Lex Fridman: So there are a lot of very interesting design choices with Autopilot early on. First is showing on the instrument cluster, or in the Model 3 on the center stack display, what the combined sensor suite sees. What was the thinking behind that choice? Was there a debate? What was the process?
Elon Musk: The whole point of the display is to provide a health check on the vehicle’s perception of reality. The vehicle’s taking in information from a bunch of sensors, primarily cameras, but also radar and ultrasonic, GPS, and so forth. And then, that information is then rendered into vector space with a bunch of objects, with properties like lane lines and traffic lights and other cars. And then, in vector space, that is re-rendered onto a display so you can confirm whether the car knows what’s going on or not (05:00) by looking out the window.
Lex Fridman: Right, I think that’s an extremely powerful thing for people to get an understanding, sort of becoming one with the system and understanding what the system is capable of. Now, have you considered showing more? So if we look at the computer vision, like road segmentation, lane detection, vehicle detection, object detection, underlying the system, there is at the edges, some uncertainty. Have you considered revealing the parts that the uncertainty in the system, the sort of …
Elon Musk: Probabilities associated with, say, image recognition or something like that?
Lex Fridman: Yeah, so right now, it shows the vehicles in the vicinity, a very clean crisp image, and people do confirm that there’s a car in front of me, and the system sees there’s a car in front of me, but to help people build an intuition of what computer vision is, by showing some of the uncertainty.
Elon Musk: Well, in my car, I always look at this with the debug view. And there are two debug views. One is augmented vision, which I’m sure you’ve seen, where it’s basically we draw boxes and labels around objects that are recognized. And then there’s what we call the visualizer, which is basically vector space representation, summing up the input from all sensors. That does not show any pictures, but it basically shows the car’s view of the world in vector space. But I think this is very difficult for normal people to understand, they would not know what thing they’re looking at.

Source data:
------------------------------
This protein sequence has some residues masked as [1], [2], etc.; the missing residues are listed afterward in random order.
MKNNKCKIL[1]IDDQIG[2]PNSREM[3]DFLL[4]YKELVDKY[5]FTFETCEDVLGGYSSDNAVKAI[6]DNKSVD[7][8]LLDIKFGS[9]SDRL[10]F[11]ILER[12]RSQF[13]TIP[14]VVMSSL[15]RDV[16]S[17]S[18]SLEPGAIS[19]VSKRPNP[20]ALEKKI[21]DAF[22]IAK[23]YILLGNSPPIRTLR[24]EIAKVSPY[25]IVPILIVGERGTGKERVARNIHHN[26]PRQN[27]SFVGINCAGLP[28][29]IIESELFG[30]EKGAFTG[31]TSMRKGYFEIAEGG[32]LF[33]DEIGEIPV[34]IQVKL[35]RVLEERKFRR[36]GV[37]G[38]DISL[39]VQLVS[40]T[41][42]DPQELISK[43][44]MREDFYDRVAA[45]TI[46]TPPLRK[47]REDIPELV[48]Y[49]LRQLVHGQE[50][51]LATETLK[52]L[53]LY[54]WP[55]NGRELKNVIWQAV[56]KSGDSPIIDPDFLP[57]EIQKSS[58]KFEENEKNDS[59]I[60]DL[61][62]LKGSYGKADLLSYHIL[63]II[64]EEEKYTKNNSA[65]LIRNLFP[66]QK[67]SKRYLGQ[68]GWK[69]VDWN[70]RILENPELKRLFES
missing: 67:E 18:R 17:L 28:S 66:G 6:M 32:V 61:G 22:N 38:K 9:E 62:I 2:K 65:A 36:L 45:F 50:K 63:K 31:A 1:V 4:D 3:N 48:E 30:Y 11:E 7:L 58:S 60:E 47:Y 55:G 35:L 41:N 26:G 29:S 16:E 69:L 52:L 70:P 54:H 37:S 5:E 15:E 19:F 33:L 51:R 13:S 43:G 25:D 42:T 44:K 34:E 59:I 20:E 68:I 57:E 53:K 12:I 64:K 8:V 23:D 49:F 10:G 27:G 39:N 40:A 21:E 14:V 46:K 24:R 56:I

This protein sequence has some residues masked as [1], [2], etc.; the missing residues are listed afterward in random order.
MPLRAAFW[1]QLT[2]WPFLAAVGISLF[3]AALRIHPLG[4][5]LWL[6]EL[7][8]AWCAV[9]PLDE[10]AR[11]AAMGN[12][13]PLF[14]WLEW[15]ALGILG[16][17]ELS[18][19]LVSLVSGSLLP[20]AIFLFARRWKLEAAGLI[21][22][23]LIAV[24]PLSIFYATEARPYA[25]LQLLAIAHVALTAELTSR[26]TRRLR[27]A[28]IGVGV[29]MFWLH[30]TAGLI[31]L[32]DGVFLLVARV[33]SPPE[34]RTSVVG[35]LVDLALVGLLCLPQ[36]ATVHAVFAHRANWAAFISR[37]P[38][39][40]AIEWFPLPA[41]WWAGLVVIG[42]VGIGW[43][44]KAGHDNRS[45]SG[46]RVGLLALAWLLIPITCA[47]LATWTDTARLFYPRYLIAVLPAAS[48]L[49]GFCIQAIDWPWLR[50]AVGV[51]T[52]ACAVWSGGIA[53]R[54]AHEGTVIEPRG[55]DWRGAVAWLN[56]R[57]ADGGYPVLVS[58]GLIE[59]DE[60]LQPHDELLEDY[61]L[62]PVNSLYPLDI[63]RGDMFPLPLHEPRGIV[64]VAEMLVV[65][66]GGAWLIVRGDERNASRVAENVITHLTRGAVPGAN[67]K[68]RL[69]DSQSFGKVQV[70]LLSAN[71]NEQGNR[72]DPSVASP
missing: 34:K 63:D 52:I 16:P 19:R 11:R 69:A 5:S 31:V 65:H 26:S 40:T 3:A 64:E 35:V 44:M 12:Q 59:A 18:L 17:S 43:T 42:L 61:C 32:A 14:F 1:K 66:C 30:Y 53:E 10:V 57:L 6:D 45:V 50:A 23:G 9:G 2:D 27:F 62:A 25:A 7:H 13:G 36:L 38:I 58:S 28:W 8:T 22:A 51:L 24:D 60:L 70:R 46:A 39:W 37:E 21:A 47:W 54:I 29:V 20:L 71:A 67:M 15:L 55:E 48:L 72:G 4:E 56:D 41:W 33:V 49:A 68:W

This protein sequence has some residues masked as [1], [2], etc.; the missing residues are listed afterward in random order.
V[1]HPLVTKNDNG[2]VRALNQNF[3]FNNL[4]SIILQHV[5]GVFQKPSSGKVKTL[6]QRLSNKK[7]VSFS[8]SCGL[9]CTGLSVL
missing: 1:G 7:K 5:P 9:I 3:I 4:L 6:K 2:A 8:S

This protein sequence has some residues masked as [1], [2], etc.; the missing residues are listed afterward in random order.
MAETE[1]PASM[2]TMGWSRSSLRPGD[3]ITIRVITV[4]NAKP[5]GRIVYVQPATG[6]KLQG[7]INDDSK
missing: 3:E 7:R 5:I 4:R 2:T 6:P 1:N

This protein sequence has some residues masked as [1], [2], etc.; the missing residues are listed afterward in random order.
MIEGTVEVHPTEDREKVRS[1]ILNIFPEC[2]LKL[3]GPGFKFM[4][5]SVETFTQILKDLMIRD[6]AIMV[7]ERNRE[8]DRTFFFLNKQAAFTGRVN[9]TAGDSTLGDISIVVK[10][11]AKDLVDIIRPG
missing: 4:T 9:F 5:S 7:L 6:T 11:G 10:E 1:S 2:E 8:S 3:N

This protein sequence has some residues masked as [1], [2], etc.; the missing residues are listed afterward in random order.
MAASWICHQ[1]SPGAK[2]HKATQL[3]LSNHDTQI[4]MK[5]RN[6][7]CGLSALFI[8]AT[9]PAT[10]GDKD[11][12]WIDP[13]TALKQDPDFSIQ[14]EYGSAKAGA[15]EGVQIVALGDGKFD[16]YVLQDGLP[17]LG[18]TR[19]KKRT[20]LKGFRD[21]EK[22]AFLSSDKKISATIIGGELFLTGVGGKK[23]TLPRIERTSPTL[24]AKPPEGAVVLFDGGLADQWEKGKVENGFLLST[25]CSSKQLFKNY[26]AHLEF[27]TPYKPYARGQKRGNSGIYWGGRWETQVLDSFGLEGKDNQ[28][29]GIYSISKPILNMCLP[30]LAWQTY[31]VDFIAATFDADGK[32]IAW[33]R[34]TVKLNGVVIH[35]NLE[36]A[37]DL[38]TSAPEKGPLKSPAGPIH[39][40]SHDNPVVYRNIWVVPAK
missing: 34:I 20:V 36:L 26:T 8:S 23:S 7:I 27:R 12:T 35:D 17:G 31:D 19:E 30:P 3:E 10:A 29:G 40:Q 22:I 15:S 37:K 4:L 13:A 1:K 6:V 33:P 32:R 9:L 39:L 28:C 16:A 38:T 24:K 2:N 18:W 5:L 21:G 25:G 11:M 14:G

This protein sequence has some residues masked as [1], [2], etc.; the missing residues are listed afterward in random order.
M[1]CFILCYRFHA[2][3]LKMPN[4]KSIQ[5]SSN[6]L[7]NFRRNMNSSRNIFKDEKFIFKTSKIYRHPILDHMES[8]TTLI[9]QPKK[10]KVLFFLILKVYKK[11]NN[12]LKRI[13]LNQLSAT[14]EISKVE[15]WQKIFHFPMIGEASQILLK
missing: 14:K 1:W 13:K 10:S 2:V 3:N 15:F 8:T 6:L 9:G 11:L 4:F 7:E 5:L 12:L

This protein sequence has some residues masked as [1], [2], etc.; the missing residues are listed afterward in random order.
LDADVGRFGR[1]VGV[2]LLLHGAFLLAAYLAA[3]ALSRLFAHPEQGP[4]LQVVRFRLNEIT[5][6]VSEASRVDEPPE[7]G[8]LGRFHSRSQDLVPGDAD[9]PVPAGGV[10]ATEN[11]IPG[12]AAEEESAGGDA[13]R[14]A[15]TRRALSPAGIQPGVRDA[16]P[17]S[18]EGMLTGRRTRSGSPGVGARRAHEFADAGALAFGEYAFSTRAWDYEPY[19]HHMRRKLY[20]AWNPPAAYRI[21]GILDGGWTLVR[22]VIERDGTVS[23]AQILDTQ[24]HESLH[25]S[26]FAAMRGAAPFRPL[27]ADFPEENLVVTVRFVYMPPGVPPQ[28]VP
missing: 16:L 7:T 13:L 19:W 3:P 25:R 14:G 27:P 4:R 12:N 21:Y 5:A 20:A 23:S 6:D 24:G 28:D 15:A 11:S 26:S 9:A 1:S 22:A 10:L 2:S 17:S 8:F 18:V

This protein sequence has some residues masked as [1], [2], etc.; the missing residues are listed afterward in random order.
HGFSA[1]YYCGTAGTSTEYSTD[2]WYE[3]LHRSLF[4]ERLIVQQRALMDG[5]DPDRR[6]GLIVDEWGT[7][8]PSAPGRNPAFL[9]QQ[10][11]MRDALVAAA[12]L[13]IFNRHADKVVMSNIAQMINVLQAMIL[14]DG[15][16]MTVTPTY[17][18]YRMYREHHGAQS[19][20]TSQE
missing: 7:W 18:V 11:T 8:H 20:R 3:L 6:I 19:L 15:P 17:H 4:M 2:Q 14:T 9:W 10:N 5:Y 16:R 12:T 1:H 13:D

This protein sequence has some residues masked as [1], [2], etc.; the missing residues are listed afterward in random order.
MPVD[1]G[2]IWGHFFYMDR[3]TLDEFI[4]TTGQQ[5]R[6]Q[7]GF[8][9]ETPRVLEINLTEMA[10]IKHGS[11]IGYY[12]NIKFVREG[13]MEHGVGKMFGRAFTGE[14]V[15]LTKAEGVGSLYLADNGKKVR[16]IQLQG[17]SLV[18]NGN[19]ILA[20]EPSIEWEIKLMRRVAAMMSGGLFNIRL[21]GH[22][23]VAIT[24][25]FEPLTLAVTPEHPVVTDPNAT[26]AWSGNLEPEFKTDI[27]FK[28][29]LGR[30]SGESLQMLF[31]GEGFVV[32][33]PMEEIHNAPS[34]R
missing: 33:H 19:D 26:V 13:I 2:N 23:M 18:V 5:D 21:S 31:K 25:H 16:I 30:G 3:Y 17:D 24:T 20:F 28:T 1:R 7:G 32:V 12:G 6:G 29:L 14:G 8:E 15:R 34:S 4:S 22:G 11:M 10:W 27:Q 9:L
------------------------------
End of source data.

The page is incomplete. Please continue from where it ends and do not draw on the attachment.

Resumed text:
Lex Fridman: So it’s almost an HMI challenge through the current things that are being displayed is optimized for the general public understanding of what the system’s capable of.
Elon Musk: If you have no idea how computer vision works or anything, you can still look at the screen and see if the car knows what’s going on. And then if you’re a development engineer, or if you have the development build like I do, you can see all the debug information. But this would just be like total gibberish to most people.
Lex Fridman: What’s your view on how to best distribute effort? So there are three, I would say, technical aspects of Autopilot that are really important. So it’s the underlying algorithms, like the neural network architecture, there’s the data that it’s trained on, and then there’s the hardware development and maybe others. (07:30) So, look, algorithm, data, hardware. You only have so much money, only have so much time. What do you think is the most important thing to allocate resources to? Or do you see it as pretty evenly distributed between those three?
Elon Musk: We automatically get vast amounts of data because all of our cars have eight external-facing cameras, and radar, and usually 12 ultrasonic sensors, GPS obviously, and IMU. And we’ve got about 400,000 cars on the road that have that level of data. Actually, I think you keep quite close track of it actually.
Lex Fridman: Yes.
Elon Musk: Yeah, so we’re approaching half a million cars on the road that have the full sensor suite. I’m not sure how many other cars on the road have this sensor suite, but I’d be surprised if it’s more than 5,000, which means that we have 99% of all the data.